It is also necessary to consider differences in data collection between the two periods that could potentially have influenced the comparisons we made. The 2002–2003 study differed from the current one in that 1) surveys extended further offshore and not only followed the coast (because the surveys targeted all cetaceans and not only coastal dolphin species); 2) other vessels would communicate sightings to the research boat when dolphins were encountered; 3) film cameras were used for photo-identification. The first of these could bias towards lower detection probabilities of T. aduncus in the previous study, because of low encounter rates further offshore. On the other hand being alerted to groups by other vessels in the vicinity could favour higher detection probabilities. Notwithstanding the obvious advantages of digital versus film cameras, data collection and photo-identification procedures were similar between the two studies, although observer-specific partialities in the estimation of group sizes cannot be discounted. However, even the maximum group size estimates (cf. best group size estimate) in this study was smaller than the mean group size reported for 2002–2003. The differences that exist between the studies and observers are unlikely to account for the more than 70% reduction in estimated abundance and group size between the two periods.

Research recommendations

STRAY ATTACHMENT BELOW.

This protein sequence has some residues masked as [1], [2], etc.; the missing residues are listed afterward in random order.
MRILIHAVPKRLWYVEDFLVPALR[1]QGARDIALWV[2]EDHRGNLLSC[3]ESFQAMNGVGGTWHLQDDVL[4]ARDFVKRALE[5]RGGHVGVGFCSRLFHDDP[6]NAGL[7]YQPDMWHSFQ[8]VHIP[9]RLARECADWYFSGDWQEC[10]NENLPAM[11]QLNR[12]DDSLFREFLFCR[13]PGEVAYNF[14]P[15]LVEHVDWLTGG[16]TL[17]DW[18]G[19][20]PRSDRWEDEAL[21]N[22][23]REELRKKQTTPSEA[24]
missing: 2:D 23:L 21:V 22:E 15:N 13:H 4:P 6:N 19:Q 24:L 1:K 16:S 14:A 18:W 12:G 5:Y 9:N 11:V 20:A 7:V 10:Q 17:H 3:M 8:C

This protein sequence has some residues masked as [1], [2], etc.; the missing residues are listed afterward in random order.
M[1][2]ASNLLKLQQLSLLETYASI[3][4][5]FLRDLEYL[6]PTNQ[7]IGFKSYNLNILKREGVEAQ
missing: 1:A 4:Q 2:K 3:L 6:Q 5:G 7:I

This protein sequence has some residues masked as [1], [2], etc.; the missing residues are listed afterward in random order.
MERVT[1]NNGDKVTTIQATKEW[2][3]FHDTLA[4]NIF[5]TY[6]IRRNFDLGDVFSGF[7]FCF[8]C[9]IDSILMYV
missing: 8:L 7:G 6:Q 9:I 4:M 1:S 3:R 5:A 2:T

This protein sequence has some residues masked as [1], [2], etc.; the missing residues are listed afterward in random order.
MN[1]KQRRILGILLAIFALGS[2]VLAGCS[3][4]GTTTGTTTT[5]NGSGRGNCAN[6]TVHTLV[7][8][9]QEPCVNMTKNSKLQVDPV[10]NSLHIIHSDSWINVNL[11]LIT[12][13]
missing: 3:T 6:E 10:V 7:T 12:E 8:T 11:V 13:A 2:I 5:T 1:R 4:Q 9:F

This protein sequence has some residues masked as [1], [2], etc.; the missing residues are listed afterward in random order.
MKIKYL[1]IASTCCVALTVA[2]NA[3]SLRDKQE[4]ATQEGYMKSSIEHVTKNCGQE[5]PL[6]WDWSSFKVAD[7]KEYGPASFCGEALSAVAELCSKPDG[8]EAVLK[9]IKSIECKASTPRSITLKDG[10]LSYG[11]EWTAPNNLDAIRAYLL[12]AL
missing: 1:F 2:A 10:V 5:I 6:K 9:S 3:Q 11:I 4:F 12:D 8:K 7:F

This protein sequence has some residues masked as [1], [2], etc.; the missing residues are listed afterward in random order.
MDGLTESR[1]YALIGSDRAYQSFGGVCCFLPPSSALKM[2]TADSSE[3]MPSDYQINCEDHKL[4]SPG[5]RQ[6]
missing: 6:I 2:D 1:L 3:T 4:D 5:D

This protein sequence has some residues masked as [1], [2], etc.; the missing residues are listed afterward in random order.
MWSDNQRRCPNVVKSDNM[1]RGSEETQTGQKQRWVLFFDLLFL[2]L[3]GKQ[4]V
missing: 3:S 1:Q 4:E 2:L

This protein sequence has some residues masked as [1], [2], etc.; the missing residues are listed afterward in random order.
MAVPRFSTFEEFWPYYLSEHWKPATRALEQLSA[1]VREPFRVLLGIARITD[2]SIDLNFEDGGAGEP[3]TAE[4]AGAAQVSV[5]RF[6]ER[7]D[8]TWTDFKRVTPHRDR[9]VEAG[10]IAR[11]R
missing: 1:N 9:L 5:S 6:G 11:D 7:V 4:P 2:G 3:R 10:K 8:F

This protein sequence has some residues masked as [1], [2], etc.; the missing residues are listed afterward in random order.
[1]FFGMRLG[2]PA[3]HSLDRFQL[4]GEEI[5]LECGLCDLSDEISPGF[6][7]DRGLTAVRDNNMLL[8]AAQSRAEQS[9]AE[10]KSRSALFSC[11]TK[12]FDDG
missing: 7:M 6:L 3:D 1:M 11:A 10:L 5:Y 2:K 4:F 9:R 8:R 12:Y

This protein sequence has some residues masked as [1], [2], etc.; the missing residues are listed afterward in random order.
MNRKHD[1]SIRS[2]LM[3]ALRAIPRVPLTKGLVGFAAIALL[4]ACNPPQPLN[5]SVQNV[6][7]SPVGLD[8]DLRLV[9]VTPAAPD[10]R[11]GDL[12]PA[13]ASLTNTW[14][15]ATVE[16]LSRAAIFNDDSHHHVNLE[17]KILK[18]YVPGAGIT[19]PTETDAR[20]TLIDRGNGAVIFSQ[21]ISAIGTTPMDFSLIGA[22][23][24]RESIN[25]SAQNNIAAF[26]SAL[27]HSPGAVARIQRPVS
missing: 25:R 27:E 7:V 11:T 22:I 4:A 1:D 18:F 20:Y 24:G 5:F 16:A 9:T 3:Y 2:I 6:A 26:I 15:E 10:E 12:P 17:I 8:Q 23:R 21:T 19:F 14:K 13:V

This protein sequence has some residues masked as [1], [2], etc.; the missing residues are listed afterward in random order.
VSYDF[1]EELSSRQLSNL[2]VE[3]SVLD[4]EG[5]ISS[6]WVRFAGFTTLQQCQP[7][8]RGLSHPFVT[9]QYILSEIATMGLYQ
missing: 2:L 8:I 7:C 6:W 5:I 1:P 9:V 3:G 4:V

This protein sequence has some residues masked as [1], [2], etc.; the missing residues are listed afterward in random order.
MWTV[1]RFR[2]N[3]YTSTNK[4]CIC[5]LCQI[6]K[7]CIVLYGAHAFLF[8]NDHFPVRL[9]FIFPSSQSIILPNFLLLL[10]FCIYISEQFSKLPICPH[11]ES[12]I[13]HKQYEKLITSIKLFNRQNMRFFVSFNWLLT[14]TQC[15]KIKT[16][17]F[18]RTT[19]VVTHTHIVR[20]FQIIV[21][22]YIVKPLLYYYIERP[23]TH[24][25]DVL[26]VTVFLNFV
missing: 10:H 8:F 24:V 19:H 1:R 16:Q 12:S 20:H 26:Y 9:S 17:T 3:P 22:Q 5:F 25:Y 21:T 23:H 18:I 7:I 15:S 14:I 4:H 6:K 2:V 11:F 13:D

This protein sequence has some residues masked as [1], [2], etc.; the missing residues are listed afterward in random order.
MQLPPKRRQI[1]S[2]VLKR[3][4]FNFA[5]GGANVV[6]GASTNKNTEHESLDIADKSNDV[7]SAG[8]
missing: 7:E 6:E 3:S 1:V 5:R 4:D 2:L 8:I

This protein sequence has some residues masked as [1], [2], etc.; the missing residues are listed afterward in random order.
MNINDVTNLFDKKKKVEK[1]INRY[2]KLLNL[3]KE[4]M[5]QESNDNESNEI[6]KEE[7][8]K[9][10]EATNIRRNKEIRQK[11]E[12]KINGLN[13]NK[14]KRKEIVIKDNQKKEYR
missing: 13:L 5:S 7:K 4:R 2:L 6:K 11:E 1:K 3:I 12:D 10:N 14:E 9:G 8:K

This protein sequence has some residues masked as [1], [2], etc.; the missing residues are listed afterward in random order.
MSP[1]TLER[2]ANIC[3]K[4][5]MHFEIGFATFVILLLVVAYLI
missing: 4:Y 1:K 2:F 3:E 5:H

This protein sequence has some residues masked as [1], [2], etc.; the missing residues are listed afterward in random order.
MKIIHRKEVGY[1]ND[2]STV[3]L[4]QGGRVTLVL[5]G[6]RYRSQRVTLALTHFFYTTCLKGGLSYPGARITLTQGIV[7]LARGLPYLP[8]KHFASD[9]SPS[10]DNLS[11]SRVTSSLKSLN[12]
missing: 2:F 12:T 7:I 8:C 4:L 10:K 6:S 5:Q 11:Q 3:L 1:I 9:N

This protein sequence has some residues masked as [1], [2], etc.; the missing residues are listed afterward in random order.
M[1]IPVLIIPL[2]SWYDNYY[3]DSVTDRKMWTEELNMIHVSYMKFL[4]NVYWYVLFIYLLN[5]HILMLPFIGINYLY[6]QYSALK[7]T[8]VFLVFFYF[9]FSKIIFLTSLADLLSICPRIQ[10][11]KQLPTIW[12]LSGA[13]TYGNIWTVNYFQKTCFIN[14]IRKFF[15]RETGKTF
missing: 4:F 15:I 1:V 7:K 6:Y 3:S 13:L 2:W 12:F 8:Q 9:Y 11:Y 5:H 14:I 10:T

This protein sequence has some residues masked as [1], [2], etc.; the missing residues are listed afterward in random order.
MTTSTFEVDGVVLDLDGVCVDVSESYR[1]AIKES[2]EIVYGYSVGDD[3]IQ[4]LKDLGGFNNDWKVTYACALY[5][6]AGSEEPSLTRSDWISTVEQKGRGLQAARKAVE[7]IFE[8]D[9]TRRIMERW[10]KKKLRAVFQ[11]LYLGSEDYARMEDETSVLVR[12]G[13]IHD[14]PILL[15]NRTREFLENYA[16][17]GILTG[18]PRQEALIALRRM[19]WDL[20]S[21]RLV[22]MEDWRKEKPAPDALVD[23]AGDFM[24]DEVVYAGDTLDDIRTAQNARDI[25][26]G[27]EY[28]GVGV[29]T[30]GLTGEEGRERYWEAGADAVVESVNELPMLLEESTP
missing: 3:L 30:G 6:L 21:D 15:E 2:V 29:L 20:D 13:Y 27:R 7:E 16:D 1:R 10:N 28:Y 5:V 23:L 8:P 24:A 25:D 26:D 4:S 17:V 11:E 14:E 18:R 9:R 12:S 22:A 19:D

We do not know whether the apparent decrease in measures of abundance in Plettenberg Bay between 2002–2003 and 2014–2016 represent local or regional declines, or distributional shifts to outside of the study area. The results of this study thus highlight the importance of assessing trends in abundance across the South African distributional range. While the causes of the apparent changes are not yet known, a multifaceted precautionary approach to prevent and mitigate threats to the population and also that of the sympatric and endangered Indian Ocean humpback dolphins Sousa plumbea is advised. As is the case for T. aduncus, a substantial decline in abundance and group size within our study area has also been reported for S. plumbea, which are known to be sensitive to anthropogenic threats [7578]. Although the concurrent change in measures of abundance for both dolphin species suggest real declines, more data are needed to confirm population trends, and to determine the drivers of population change. Data that will allow causative mechanisms to be identified can only be obtained through long-term monitoring. Increased search effort will allow increased confidence in demographic parameter estimates, and could allow T. aduncus temporary emigration to be quantified (e.g., through robust design sampling and analysis). Satellite telemetry studies will augment these efforts to better understand residency, connectivity and fine scale movement of the T. aduncus populations in South Africa. Collaboration with local whale watching companies and non-profit organizations (NPO’s) can provide additional resources (e.g., platforms of opportunity) to help facilitate long-term monitoring of T. aduncus and other marine mammal populations. Such efforts are important, given that our data indicate that a relatively large population of T. aduncus (compared to many other coastal populations in the Indo-Pacific region [15, 51] occur in the study region.